An Update On My Usury Debate With Some Conspiratorially Minded Greenbackers
A few days ago, I posted a debate I had with some Greenbackers on the subject of usury. It is technically someone else’s comment thread, but I feel entitled to my own words and the response they kindled. Well, the debate continues. There are some 100+ comments on the particular article, only about 10% of which are mine or in response to me. Even though I chose not to link to the blog before, I have done so now that others may read and come to their own conclusions. Here is the initial comment I left:
Hey guys, interesting stuff.
Here you are talking about interest seemingly rejecting the notion (unless it never even crossed your minds) that it is no different than any other price paid to use someone else’s property.
Why is it not arbitrary to decry interest but ignore all other charges?
Why is it not arbitrary to consider money as somehow different than any other useful tool?
If you want to use my hammer I should be able to ask for something in return. If you want to use it indefinitely, I should be able to charge more or raise the price.
Why is it somehow different or immoral when you want to use my money?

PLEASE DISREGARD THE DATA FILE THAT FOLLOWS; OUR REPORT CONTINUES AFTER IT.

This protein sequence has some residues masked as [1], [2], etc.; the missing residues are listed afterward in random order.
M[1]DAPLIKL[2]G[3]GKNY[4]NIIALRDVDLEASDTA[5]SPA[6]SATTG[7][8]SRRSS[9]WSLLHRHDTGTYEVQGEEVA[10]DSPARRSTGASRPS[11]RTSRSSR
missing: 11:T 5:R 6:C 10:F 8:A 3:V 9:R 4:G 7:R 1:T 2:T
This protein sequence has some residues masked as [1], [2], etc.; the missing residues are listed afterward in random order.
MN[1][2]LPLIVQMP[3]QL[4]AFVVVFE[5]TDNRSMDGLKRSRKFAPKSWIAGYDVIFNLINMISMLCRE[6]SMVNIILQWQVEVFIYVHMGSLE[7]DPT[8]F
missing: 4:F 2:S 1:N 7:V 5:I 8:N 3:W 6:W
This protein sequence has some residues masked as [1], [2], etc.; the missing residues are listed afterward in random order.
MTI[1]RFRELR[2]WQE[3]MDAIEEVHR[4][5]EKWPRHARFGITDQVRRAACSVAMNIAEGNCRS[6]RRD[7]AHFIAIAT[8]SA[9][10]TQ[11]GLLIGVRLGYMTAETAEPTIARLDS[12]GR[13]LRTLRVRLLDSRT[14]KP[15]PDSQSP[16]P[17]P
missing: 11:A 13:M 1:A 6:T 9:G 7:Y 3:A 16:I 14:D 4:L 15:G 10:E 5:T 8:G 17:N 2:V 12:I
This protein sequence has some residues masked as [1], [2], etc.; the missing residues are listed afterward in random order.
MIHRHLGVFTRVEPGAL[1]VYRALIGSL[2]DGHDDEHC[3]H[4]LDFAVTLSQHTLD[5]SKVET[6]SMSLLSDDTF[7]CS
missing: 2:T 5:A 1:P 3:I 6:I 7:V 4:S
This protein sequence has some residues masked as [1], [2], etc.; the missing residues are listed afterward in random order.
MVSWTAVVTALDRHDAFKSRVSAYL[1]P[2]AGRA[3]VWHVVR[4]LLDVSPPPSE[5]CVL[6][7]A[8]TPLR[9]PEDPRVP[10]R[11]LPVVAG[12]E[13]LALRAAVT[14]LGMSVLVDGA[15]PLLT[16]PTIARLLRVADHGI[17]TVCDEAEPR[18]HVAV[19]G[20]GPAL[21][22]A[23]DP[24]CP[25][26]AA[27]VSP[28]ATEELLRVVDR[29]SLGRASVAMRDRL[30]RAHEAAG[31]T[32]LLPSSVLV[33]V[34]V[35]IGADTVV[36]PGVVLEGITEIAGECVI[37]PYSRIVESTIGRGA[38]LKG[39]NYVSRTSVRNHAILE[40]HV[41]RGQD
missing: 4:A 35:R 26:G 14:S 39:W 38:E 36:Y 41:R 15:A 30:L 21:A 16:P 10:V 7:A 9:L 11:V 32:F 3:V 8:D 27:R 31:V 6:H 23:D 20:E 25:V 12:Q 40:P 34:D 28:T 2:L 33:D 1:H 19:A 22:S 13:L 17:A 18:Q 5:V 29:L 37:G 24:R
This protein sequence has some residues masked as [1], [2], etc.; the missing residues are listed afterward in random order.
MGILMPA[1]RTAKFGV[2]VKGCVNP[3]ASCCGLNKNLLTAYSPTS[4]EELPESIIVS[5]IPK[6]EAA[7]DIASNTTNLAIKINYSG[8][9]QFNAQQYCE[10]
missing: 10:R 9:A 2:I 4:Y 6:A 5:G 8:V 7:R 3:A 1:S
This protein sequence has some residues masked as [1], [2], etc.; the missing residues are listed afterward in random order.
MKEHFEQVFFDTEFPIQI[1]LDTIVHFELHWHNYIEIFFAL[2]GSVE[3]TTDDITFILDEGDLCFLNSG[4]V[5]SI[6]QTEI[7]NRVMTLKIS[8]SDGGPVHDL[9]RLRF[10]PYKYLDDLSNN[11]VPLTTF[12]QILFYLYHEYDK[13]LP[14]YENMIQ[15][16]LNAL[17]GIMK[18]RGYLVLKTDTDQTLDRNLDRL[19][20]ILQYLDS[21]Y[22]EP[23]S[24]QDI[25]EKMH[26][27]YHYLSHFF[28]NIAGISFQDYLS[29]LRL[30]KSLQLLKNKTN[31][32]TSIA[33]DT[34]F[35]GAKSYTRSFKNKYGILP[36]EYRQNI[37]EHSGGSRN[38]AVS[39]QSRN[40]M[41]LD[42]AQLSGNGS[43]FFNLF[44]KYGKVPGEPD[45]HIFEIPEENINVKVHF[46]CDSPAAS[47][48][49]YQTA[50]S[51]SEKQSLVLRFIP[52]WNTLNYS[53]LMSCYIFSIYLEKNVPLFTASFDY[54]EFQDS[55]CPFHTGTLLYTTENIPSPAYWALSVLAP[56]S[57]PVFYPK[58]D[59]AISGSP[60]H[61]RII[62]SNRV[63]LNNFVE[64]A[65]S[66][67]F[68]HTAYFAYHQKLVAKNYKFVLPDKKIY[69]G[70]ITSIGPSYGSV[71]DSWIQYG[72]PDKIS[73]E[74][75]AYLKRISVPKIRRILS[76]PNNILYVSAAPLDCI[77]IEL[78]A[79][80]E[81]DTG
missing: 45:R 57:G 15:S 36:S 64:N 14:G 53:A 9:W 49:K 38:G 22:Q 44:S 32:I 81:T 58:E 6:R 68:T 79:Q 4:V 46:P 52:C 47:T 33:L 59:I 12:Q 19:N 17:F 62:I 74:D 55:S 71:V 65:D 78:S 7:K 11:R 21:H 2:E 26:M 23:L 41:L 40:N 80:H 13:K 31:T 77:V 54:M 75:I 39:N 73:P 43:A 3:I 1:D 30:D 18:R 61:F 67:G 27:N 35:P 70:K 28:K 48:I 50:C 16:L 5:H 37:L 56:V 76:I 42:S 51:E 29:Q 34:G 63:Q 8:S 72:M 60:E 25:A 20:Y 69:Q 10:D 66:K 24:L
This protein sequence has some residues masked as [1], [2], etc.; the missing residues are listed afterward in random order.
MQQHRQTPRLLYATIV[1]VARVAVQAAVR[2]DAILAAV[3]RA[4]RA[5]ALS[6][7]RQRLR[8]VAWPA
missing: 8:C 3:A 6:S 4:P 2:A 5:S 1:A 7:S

I ask these rhetorically, but if there is some non-arbitrary reason why charging a fee for the use of money but not the use of a hammer, I would greatly appreciate it if someone gave it to me.
I am not saying that interest and fraud never overlap, but this is true with any economic transaction.
The latest response:
This is just seemingly attractive. Typical austrian deductionism ignoring the facts that this ”logic’ creates: a wealth transfer of anywhere between 5 and 10 trillion per year to richest ten percent of the population.
The fact is: the rich lend, the poor borrow. That’s why the rich hired von Hayek, Mises, North, Rockwell etc. to create this thought in your mind: money is just a tool and if people ‘voluntarily’ (do they have a real alternative?) submit to it, it should be ‘ok’.
My rebuttal, which as yet is the last word in that particular thread, note the sarcasm at the end:
It is just so simple, isn’t it? Rich people don’t borrow “capital” and poor people never lend their savings? Is this also a “fact”?
And no one is arguing that money is “just” a tool. That’s the problem. That’s the whole reason anyone is discussing this at all: It has become something other than a tool.
What is it inherent in “money” that makes it not available for “rent”? Say it is only a “tally for favors owed”, fine. What is wrong with “renting” even this out?
And whether something works and whether it is tyrannical are two separate issues. A monopoly not only does not work, it also eliminates free choice (though separate issues, the reasons for these two things are basically the same). I am arguing AGAINST monopoly on both grounds, even if the alternatives to the monetary system I prefer are inefficient or just plain stupid. So don’t bring up the “do they really have a choice?” canard. I am not defending the current system.